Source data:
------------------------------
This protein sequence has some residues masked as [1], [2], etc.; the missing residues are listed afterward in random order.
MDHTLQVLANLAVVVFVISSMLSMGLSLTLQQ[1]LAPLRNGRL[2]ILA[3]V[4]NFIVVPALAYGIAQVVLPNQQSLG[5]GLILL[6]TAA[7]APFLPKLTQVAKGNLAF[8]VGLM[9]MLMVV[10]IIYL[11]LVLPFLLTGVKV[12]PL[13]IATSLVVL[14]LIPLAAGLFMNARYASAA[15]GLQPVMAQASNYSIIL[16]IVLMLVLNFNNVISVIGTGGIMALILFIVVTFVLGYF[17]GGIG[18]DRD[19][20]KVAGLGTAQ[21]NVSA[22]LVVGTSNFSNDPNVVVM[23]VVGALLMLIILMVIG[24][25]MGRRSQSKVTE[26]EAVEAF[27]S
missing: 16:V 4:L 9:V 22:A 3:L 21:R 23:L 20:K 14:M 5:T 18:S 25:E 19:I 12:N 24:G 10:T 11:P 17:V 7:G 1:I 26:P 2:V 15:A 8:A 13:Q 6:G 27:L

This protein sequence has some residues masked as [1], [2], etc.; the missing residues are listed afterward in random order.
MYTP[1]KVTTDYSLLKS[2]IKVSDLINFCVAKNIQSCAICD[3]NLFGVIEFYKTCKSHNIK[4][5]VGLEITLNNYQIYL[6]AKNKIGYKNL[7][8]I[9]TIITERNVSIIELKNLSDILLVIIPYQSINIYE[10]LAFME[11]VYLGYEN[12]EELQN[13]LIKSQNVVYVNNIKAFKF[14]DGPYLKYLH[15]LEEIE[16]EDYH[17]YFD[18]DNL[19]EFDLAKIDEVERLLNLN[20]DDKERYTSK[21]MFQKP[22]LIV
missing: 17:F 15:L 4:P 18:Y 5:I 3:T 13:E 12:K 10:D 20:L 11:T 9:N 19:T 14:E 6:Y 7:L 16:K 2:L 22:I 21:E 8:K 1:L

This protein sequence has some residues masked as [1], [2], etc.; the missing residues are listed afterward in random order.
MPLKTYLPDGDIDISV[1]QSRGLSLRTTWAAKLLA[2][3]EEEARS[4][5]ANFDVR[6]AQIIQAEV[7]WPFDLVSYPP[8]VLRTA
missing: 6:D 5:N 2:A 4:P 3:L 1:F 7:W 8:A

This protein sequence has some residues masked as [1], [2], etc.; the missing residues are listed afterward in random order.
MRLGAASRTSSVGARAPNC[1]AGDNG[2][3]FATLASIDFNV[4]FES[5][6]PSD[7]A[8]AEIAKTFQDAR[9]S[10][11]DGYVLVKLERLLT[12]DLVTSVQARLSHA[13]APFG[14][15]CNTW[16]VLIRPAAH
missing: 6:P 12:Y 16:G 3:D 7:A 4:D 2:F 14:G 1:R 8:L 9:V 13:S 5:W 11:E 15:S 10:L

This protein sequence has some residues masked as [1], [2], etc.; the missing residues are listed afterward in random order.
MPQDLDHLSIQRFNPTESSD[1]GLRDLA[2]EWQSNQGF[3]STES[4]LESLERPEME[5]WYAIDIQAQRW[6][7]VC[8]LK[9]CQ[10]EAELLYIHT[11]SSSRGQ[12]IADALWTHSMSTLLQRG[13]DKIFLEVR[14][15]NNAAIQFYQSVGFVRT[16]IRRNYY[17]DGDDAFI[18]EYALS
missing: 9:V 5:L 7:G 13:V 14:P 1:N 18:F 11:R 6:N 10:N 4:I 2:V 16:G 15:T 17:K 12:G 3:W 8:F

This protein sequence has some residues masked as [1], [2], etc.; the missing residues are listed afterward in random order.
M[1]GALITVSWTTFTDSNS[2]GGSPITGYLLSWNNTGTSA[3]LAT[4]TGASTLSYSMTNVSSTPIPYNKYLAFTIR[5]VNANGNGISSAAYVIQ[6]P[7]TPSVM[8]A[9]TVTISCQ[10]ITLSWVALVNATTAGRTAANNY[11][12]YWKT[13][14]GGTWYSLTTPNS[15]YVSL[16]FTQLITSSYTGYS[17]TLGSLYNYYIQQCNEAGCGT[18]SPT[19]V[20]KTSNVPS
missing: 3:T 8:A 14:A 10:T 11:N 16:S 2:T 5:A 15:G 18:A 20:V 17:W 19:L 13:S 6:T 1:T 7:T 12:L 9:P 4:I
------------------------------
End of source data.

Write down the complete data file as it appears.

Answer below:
This protein sequence has some residues masked as [1], [2], etc.; the missing residues are listed afterward in random order.
MDHTLQVLANLAVVVFVISSMLSMGLSLTLQQ[1]LAPLRNGRL[2]ILA[3]V[4]NFIVVPALAYGIAQVVLPNQQSLG[5]GLILL[6]TAA[7]APFLPKLTQVAKGNLAF[8]VGLM[9]MLMVV[10]IIYL[11]LVLPFLLTGVKV[12]PL[13]IATSLVVL[14]LIPLAAGLFMNARYASAA[15]GLQPVMAQASNYSIIL[16]IVLMLVLNFNNVISVIGTGGIMALILFIVVTFVLGYF[17]GGIG[18]DRD[19][20]KVAGLGTAQ[21]NVSA[22]LVVGTSNFSNDPNVVVM[23]VVGALLMLIILMVIG[24][25]MGRRSQSKVTE[26]EAVEAF[27]S
missing: 16:V 4:L 9:V 22:A 3:L 21:R 23:L 20:K 14:M 5:T 18:S 25:E 19:I 12:N 24:G 10:T 11:P 17:V 7:G 1:I 26:P 2:V 15:A 8:A 13:Q 6:G 27:L

This protein sequence has some residues masked as [1], [2], etc.; the missing residues are listed afterward in random order.
MYTP[1]KVTTDYSLLKS[2]IKVSDLINFCVAKNIQSCAICD[3]NLFGVIEFYKTCKSHNIK[4][5]VGLEITLNNYQIYL[6]AKNKIGYKNL[7][8]I[9]TIITERNVSIIELKNLSDILLVIIPYQSINIYE[10]LAFME[11]VYLGYEN[12]EELQN[13]LIKSQNVVYVNNIKAFKF[14]DGPYLKYLH[15]LEEIE[16]EDYH[17]YFD[18]DNL[19]EFDLAKIDEVERLLNLN[20]DDKERYTSK[21]MFQKP[22]LIV
missing: 17:F 15:L 4:P 18:Y 5:I 3:T 13:E 12:K 10:D 20:L 11:T 9:N 19:T 14:E 6:Y 7:L 16:K 2:L 22:I 21:E 8:K 1:L

This protein sequence has some residues masked as [1], [2], etc.; the missing residues are listed afterward in random order.
MPLKTYLPDGDIDISV[1]QSRGLSLRTTWAAKLLA[2][3]EEEARS[4][5]ANFDVR[6]AQIIQAEV[7]WPFDLVSYPP[8]VLRTA
missing: 6:D 5:N 2:A 4:P 3:L 1:F 7:W 8:A

This protein sequence has some residues masked as [1], [2], etc.; the missing residues are listed afterward in random order.
MRLGAASRTSSVGARAPNC[1]AGDNG[2][3]FATLASIDFNV[4]FES[5][6]PSD[7]A[8]AEIAKTFQDAR[9]S[10][11]DGYVLVKLERLLT[12]DLVTSVQARLSHA[13]APFG[14][15]CNTW[16]VLIRPAAH
missing: 6:P 12:Y 16:G 3:D 7:A 4:D 2:F 14:G 1:R 8:L 9:V 13:S 5:W 11:E 15:S 10:L

This protein sequence has some residues masked as [1], [2], etc.; the missing residues are listed afterward in random order.
MPQDLDHLSIQRFNPTESSD[1]GLRDLA[2]EWQSNQGF[3]STES[4]LESLERPEME[5]WYAIDIQAQRW[6][7]VC[8]LK[9]CQ[10]EAELLYIHT[11]SSSRGQ[12]IADALWTHSMSTLLQRG[13]DKIFLEVR[14][15]NNAAIQFYQSVGFVRT[16]IRRNYY[17]DGDDAFI[18]EYALS
missing: 9:V 5:L 7:G 13:V 14:P 1:N 18:F 11:R 6:N 10:N 4:I 2:V 16:G 15:T 17:K 12:G 3:W 8:F

This protein sequence has some residues masked as [1], [2], etc.; the missing residues are listed afterward in random order.
M[1]GALITVSWTTFTDSNS[2]GGSPITGYLLSWNNTGTSA[3]LAT[4]TGASTLSYSMTNVSSTPIPYNKYLAFTIR[5]VNANGNGISSAAYVIQ[6]P[7]TPSVM[8]A[9]TVTISCQ[10]ITLSWVALVNATTAGRTAANNY[11][12]YWKT[13][14]GGTWYSLTTPNS[15]YVSL[16]FTQLITSSYTGYS[17]TLGSLYNYYIQQCNEAGCGT[18]SPT[19]V[20]KTSNVPS
missing: 3:T 8:A 14:A 10:T 11:N 16:S 2:T 5:A 15:G 18:A 20:V 17:W 19:L 13:S 6:T 1:T 7:T 12:L 9:P 4:I